The 12 Listeners come from very different ethnic backgrounds and really represent the richness of Cambodian diversity. We have Khmer, Indigenous, Chinese Cambodians, ethnic Vietnamese, mixed-race, and Cham Muslims in the group. They are an incredible group of young Cambodians who are not just listening to the opinions of others, but also exploring their own perceptions of identity in Cambodia and how they make up the fabric of our ethnically diverse society.
Good Times2: How did you come up with next month’s event title – Hear, Listen, Look, See, Touch, Feel?
Suyheang Kry: Interestingly, we have been using Facilitative Listening Design, our information gathering approach, in the past to understand ethnic relations in Cambodia using hearing and listening as the key sense to understand others. Our Listeners focus on their listening skills and use them to understand new perceptions and opinions. However, we learnt that Peace Mask Project in Japan has also been working for many years with the same goal! They also push those that they engage with to better understand “the Other”. But they use a very different approach.
They create these “Peace Masks” as a complex art form, with other senses like touching the faces of their participants and using the visual aspect so people can look at and see individuality and community diversity with a beautiful display of the imprinted faces. So we thought why not bring together our very different approaches to better understand “the Other” and build positive relations? It’s really a combination of our human senses to reach out and better understand those who we might not have such close interaction with.
Good Times2: How is the mask made?
Kya Kim: It’s a two-step process. A facial mold is created by carefully applying medical plaster to the model’s face. This takes approximately 10 minutes. As the plaster hardens in about 20 minutes, the model lies quietly before the artist, which might be likened to meditation. As the Peace Mask mold is removed and shown to the model they are able to see their own face from a totally new perspective.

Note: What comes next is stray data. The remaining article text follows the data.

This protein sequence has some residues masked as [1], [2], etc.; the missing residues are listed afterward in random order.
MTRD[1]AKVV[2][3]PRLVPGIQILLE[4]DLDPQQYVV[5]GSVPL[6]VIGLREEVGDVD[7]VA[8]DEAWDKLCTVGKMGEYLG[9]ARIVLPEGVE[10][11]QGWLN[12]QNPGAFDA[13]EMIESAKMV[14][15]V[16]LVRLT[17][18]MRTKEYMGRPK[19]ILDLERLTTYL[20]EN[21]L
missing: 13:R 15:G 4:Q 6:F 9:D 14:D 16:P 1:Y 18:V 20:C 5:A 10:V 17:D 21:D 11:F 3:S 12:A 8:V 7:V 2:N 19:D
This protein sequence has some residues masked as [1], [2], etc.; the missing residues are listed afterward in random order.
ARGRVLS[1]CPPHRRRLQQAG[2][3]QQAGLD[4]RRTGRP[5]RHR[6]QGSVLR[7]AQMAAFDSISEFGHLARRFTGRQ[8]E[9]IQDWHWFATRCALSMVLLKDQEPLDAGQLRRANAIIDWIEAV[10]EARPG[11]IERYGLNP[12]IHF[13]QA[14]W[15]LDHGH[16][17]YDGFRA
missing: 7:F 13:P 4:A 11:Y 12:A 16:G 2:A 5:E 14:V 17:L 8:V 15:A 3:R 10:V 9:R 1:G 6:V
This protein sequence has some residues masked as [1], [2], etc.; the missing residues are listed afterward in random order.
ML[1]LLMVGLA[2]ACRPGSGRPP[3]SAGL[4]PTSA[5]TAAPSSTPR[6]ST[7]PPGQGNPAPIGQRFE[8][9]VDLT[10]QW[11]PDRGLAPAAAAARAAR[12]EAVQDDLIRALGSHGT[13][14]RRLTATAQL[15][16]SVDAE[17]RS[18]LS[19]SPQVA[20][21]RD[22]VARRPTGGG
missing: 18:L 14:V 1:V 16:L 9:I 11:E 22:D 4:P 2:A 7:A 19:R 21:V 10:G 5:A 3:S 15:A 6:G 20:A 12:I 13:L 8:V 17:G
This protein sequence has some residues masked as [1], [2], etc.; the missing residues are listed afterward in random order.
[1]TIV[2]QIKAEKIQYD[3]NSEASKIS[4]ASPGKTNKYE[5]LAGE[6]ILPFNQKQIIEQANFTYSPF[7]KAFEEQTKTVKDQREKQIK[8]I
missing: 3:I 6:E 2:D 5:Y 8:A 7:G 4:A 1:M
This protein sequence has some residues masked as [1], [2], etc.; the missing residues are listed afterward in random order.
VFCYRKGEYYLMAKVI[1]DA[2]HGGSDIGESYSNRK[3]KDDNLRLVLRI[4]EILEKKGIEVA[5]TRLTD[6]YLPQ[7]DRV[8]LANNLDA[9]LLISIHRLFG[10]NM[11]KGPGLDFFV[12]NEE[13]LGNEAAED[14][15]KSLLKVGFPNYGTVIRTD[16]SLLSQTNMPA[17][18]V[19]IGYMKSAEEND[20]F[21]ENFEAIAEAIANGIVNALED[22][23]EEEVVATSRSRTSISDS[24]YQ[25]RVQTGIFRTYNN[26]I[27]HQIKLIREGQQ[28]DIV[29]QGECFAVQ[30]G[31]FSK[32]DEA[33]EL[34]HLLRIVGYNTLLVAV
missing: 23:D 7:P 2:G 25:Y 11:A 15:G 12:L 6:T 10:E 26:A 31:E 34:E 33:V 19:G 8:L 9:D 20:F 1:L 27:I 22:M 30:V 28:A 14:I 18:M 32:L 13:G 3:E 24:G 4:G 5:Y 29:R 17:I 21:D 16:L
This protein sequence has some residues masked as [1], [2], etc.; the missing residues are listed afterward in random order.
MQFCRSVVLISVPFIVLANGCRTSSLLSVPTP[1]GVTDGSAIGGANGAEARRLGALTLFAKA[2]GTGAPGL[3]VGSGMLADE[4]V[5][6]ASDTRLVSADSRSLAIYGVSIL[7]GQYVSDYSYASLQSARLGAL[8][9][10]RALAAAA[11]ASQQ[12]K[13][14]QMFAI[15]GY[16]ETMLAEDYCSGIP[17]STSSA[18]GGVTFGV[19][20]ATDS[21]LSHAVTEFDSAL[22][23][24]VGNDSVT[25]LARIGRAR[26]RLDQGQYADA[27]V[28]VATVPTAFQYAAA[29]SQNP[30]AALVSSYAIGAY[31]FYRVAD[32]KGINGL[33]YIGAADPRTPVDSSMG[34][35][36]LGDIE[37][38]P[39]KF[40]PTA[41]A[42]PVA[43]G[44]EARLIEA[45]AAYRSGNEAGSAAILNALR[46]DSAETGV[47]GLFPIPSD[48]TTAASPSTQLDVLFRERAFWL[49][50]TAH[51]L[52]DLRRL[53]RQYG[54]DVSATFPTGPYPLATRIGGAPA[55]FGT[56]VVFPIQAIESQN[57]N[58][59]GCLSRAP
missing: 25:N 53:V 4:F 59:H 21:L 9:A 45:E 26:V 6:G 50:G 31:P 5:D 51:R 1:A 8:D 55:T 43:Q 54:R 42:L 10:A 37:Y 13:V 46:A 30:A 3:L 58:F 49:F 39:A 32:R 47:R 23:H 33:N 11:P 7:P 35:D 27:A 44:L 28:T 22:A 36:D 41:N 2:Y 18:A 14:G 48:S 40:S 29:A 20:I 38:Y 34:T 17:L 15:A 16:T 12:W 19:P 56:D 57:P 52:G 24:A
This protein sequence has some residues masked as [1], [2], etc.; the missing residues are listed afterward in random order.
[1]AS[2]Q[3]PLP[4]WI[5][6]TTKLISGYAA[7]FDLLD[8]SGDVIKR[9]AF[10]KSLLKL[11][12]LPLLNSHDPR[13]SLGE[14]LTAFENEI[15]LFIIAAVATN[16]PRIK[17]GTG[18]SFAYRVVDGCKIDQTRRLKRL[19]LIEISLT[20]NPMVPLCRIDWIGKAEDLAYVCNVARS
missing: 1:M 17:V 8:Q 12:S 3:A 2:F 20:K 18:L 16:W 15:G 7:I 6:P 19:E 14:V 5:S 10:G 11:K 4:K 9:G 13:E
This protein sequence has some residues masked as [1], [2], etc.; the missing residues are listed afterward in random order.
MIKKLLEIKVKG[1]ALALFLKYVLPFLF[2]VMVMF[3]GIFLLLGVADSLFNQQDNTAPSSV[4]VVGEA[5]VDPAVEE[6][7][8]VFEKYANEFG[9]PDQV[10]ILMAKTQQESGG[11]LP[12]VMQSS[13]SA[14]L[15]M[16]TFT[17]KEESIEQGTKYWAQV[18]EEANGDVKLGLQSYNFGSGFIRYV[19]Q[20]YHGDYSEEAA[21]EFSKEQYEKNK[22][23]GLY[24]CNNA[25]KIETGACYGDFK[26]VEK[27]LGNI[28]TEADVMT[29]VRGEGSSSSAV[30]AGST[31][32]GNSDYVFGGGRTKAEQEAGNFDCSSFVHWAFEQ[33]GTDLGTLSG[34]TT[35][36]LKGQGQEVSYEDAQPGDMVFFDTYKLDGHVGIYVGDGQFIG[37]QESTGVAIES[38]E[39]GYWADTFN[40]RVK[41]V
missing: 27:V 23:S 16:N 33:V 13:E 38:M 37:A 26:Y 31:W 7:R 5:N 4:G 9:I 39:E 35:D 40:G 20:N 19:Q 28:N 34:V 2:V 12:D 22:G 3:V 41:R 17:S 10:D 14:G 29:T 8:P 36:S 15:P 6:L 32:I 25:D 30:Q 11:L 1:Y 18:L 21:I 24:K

The Peace Mask mold is then set aside to dry further. After a certain duration, sheets of hand-made traditional Japanese or Korean washi paper is moistened and carefully placed within the mould. Normally, five layers of this paper are slowly applied, one after another. When all layers have been applied the papers within the mould are dried. This part of the Peace Mask-making takes about an hour. In this way, more than one Peace Mask can be made from each mould.
Good Times2: Do you think an art event like this can impact Cambodian culture?
Suyheang Kry: Culture is ever changing and evolving. It’s not our goal to impact Cambodian culture, but rather explore and celebrate it as we see it today and now. Our culture is rich. Ethnic diversity is an aspect, but we have so many layers of identity.
Good Times2: Are you working with any other local partners?
Suyheang Kry: WPM is a longstanding NGO in Cambodia with more than 15 years working on issues related domestic violence, conflict, ethnic relations, and peace in Cambodia. Our upcoming collaboration with the Peace Mask Project is massive. We are working with huge number of Cambodia-based organisations to bring people together and use the opportunity to engage in dialogue on our Cambodian identity. We’ve been in contact with so many like-minded local organisations to support us with venues, logistics, and join our conversation on these issues.